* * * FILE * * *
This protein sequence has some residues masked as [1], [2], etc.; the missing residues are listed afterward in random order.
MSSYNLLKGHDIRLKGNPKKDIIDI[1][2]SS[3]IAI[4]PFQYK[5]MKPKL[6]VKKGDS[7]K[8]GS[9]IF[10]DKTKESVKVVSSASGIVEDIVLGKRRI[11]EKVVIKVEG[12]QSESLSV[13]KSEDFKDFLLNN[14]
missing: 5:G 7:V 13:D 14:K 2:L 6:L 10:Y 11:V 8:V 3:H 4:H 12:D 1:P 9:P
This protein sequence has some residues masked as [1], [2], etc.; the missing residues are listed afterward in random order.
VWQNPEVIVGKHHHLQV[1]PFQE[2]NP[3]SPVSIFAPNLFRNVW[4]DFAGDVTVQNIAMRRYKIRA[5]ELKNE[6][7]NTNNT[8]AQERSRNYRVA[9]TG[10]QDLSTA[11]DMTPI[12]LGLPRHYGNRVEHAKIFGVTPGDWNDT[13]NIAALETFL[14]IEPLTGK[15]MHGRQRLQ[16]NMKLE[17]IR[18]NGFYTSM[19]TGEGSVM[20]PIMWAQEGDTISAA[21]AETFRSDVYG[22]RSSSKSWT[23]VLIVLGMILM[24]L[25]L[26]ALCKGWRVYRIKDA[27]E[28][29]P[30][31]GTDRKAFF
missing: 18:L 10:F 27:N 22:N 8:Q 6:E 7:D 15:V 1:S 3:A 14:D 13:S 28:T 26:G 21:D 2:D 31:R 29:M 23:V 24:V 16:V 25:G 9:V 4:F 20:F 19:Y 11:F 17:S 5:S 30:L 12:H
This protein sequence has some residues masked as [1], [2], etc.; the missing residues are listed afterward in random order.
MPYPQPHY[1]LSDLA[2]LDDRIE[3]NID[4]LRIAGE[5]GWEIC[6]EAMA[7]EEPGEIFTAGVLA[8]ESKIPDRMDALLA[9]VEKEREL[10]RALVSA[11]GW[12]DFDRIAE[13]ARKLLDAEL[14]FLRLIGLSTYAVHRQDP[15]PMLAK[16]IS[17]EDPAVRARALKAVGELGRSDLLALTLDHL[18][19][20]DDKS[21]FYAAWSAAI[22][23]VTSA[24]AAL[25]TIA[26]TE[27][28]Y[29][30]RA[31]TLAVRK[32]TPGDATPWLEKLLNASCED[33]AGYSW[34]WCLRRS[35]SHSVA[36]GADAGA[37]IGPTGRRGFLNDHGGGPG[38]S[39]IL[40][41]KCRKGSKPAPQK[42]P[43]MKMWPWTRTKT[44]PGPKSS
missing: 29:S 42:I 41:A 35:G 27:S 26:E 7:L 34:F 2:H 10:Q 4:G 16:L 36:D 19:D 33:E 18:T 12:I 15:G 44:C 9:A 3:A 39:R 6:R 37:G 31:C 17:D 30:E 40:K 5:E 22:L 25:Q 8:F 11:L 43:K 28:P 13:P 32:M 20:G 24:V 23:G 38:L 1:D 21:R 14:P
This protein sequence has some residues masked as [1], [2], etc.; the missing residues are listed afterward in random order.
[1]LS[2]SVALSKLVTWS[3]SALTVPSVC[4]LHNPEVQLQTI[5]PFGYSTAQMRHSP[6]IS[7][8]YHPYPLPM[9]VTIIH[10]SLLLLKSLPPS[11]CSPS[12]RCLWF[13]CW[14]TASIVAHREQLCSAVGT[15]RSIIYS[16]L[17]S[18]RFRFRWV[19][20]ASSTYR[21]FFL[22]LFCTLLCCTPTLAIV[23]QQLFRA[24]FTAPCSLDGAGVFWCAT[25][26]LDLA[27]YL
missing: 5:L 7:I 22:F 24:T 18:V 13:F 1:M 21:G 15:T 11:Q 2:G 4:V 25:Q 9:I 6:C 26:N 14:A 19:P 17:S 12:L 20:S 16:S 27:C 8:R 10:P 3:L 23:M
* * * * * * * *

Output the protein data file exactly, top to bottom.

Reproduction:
This protein sequence has some residues masked as [1], [2], etc.; the missing residues are listed afterward in random order.
MSSYNLLKGHDIRLKGNPKKDIIDI[1][2]SS[3]IAI[4]PFQYK[5]MKPKL[6]VKKGDS[7]K[8]GS[9]IF[10]DKTKESVKVVSSASGIVEDIVLGKRRI[11]EKVVIKVEG[12]QSESLSV[13]KSEDFKDFLLNN[14]
missing: 5:G 7:V 13:D 14:K 2:L 6:L 10:Y 11:V 8:V 3:H 4:H 12:D 1:P 9:P
This protein sequence has some residues masked as [1], [2], etc.; the missing residues are listed afterward in random order.
VWQNPEVIVGKHHHLQV[1]PFQE[2]NP[3]SPVSIFAPNLFRNVW[4]DFAGDVTVQNIAMRRYKIRA[5]ELKNE[6][7]NTNNT[8]AQERSRNYRVA[9]TG[10]QDLSTA[11]DMTPI[12]LGLPRHYGNRVEHAKIFGVTPGDWNDT[13]NIAALETFL[14]IEPLTGK[15]MHGRQRLQ[16]NMKLE[17]IR[18]NGFYTSM[19]TGEGSVM[20]PIMWAQEGDTISAA[21]AETFRSDVYG[22]RSSSKSWT[23]VLIVLGMILM[24]L[25]L[26]ALCKGWRVYRIKDA[27]E[28][29]P[30][31]GTDRKAFF
missing: 18:L 10:F 27:N 22:N 8:Q 6:E 7:D 15:V 1:S 3:A 14:D 13:S 28:T 26:G 21:D 2:D 31:R 29:M 23:V 24:V 16:V 25:G 9:V 4:F 20:F 19:Y 11:F 17:S 5:S 30:L 12:H
This protein sequence has some residues masked as [1], [2], etc.; the missing residues are listed afterward in random order.
MPYPQPHY[1]LSDLA[2]LDDRIE[3]NID[4]LRIAGE[5]GWEIC[6]EAMA[7]EEPGEIFTAGVLA[8]ESKIPDRMDALLA[9]VEKEREL[10]RALVSA[11]GW[12]DFDRIAE[13]ARKLLDAEL[14]FLRLIGLSTYAVHRQDP[15]PMLAK[16]IS[17]EDPAVRARALKAVGELGRSDLLALTLDHL[18][19][20]DDKS[21]FYAAWSAAI[22][23]VTSA[24]AAL[25]TIA[26]TE[27][28]Y[29][30]RA[31]TLAVRK[32]TPGDATPWLEKLLNASCED[33]AGYSW[34]WCLRRS[35]SHSVA[36]GADAGA[37]IGPTGRRGFLNDHGGGPG[38]S[39]IL[40][41]KCRKGSKPAPQK[42]P[43]MKMWPWTRTKT[44]PGPKSS
missing: 29:S 42:I 41:A 35:G 27:S 26:E 7:L 34:F 2:H 10:Q 4:G 16:L 36:D 19:D 33:E 18:T 12:I 15:G 44:C 9:A 3:A 39:R 6:R 37:G 31:C 17:D 30:E 40:K 5:E 22:L 25:Q 8:F 11:L 43:K 28:P 13:P 32:M 20:G 24:V 23:G 38:L 1:D 21:R 14:P
This protein sequence has some residues masked as [1], [2], etc.; the missing residues are listed afterward in random order.
[1]LS[2]SVALSKLVTWS[3]SALTVPSVC[4]LHNPEVQLQTI[5]PFGYSTAQMRHSP[6]IS[7][8]YHPYPLPM[9]VTIIH[10]SLLLLKSLPPS[11]CSPS[12]RCLWF[13]CW[14]TASIVAHREQLCSAVGT[15]RSIIYS[16]L[17]S[18]RFRFRWV[19][20]ASSTYR[21]FFL[22]LFCTLLCCTPTLAIV[23]QQLFRA[24]FTAPCSLDGAGVFWCAT[25][26]LDLA[27]YL
missing: 5:L 7:I 22:F 24:T 18:V 13:F 1:M 21:G 15:T 11:Q 2:G 4:V 25:Q 9:I 6:C 26:N 14:A 19:P 17:S 12:L 20:S 16:S 27:C 8:R 10:P 3:L 23:M